Patients suffering from various medical conditions experience pain, trauma, agony, emotional feelings, and disorientation. Throughout the care delivery process, healthcare professionals should use appropriate competencies to provide adequate support to more people. Many clinicians tend to focus on the physical needs or aspects of every patient’s illness. This paper seeks to explain why practitioners should use evidence-based philosophies to address their patients’ emotional demands and expectations.
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Physical Aspects vs. Emotional Needs
Modern healthcare processes and procedures are usually aimed at diagnosing conditions, providing treatment, and empowering patients to record positive health outcomes. This means that the majority of the professionals in the field of health use their skills to address the physical aspects and needs of targeted individuals. Unfortunately, such professionals will ignore their patients’ emotional concerns despite the fact that they are critical to them (Black, 2016). The first reason why this happens is the nature and origin of the medical practice. For many years, stakeholders and researchers have pursued powerful initiatives that can identify disease-causing organisms and attack them in an attempt to record positive health outcomes. This practice continues to encourage practitioners to ignore patients’ emotional demands.
The second reason why health care providers seek to meet their patients’ physical needs is informed by existing training models and procedures. Most of the courses in this field equip learners with ideas and concepts that focus on the best ways to diagnose and treat diseases and minimize new outbreaks (Zamanzadeh, Jasemi, Valizadeh, Keogh, & Taleghani, 2015). This model is what discourages more practitioners, physicians, clinical officers, and caregivers from addressing or meeting their patients’ emotional concerns.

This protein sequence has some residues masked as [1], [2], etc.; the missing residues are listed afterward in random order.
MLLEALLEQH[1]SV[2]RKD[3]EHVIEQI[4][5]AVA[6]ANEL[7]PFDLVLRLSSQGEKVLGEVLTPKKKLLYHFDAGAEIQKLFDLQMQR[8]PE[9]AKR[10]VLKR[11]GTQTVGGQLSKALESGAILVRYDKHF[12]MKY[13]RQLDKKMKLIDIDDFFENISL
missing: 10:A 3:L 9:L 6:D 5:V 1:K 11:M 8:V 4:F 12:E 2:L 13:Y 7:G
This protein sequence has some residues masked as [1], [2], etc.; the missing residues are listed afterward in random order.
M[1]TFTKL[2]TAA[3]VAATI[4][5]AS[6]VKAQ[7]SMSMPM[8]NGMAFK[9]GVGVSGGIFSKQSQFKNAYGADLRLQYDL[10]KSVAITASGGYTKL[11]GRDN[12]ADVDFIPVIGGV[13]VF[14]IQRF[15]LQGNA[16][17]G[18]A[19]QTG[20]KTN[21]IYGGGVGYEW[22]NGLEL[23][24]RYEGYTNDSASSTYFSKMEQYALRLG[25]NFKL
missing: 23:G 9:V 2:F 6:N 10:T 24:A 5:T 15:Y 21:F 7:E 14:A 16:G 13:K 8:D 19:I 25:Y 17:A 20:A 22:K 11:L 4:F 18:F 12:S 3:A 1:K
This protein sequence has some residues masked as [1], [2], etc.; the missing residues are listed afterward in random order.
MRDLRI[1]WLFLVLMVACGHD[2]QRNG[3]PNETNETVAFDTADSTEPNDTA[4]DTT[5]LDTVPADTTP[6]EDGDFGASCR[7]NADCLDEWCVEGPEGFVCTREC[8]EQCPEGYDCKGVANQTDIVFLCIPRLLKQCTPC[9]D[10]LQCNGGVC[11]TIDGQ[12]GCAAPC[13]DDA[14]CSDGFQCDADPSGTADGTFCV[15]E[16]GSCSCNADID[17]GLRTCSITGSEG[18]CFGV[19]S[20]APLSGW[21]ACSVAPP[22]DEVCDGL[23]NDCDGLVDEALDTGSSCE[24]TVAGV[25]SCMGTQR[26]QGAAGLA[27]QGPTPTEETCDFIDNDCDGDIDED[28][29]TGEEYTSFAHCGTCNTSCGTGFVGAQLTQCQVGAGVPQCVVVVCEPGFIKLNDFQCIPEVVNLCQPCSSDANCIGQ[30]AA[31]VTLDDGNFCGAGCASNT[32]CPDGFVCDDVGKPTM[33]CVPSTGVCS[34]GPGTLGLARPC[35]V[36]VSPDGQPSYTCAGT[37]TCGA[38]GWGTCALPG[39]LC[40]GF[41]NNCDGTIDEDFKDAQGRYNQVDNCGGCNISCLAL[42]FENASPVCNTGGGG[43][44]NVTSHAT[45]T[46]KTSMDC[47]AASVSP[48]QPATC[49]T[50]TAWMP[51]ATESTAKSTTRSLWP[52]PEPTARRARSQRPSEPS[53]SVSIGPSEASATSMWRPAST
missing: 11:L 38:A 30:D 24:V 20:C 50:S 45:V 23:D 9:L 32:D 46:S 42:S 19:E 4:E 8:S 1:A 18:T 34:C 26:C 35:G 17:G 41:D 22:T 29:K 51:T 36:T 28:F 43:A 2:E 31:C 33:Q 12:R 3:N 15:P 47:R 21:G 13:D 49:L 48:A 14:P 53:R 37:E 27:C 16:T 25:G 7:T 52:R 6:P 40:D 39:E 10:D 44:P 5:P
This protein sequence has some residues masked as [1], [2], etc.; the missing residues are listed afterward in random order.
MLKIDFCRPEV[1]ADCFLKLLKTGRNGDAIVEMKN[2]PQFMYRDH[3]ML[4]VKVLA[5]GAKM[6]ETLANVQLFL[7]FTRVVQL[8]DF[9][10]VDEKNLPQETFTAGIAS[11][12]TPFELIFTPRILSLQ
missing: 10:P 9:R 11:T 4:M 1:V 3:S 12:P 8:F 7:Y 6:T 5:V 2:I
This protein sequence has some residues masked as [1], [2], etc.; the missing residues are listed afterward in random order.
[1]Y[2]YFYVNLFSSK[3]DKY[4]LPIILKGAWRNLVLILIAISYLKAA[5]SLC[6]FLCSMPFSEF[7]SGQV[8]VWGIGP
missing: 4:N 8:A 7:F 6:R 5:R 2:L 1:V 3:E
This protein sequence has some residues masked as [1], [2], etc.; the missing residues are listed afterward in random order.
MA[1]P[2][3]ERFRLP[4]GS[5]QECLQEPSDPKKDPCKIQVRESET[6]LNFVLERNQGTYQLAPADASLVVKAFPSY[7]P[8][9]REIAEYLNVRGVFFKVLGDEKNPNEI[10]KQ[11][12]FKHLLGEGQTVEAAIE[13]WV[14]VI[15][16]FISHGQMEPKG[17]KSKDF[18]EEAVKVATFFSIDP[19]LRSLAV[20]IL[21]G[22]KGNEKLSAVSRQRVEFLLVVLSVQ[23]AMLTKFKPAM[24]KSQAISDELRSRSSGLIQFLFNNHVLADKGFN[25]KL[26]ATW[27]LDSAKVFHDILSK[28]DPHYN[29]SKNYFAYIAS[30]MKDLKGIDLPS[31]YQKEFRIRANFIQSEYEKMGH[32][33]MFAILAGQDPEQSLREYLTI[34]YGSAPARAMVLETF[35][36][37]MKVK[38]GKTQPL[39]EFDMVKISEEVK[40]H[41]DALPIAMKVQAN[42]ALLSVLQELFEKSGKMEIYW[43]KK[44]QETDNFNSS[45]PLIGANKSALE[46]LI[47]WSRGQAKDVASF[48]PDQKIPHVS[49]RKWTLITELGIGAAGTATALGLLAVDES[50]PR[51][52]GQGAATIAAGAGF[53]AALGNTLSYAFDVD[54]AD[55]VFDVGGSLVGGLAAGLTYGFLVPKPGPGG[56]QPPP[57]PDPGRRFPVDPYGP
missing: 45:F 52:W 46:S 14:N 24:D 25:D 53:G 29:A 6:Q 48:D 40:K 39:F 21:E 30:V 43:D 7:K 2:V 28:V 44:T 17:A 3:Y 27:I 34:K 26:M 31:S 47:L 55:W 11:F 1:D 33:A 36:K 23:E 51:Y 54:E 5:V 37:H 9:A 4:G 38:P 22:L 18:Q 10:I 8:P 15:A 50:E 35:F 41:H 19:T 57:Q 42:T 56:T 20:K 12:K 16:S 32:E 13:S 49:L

The third one arises from the concept of evidence-based practice that has emerged to transform the quality of medical services available to different people. This model empowers nurses to use emerging ideas to improve their philosophies and offer high-quality medical services. Unfortunately, there is a huge gap between education and practice. Black (2016) indicates that current knowledge fails to consider the special needs of different patients. Consequently, many practitioners and clinicians are unable to focus on their patient’s psychological, emotional, and spiritual needs.
Finally, the idea of holistic care has emerged in the recent past to encourage clinicians and caregivers to embrace comprehensive service delivery models. Unfortunately, only a small percentage of nurses and physicians take this concept seriously. The outcome is that the emotional needs of many beneficiaries go unaddressed, thereby making it impossible for them to record desirable health outcomes (Black, 2016). Many professionals in the field of nursing also ignore powerful attributes that create room for meeting patients’ needs, including cultural competence, multidisciplinary teams, and patient-centered support (Zamanzadeh et al., 2015). This gap has continued to affect the overall experiences of many individuals in need of quality medical services.
The above discussion has revealed that many health care professionals focus on the physical needs of patients while at the same time ignoring their emotional concerns. This problem continues to affect many citizens’ experiences and medical outcomes. It would, therefore, be appropriate for all clinicians and practitioners to identify or develop powerful measures to introduce evidence-based practices in their units, acquire new ideas, embrace the power of multidisciplinary teams, and provide personalized care. Such measures will improve many people’s health experiences and make it easier for them to achieve their potential.
Black, B. P. (2016). Professional nursing: Concepts and challenges (8th ed.). Philadelphia, PA: Saunders.
Zamanzadeh, V., Jasemi, J., Valizadeh, L., Keogh, B., & Taleghani, F. (2015). Effective factors in providing holistic care: A qualitative study. Indian Journal of Palliative Care, 21(2), 214-224. doi:10.4103/0973-1075.156506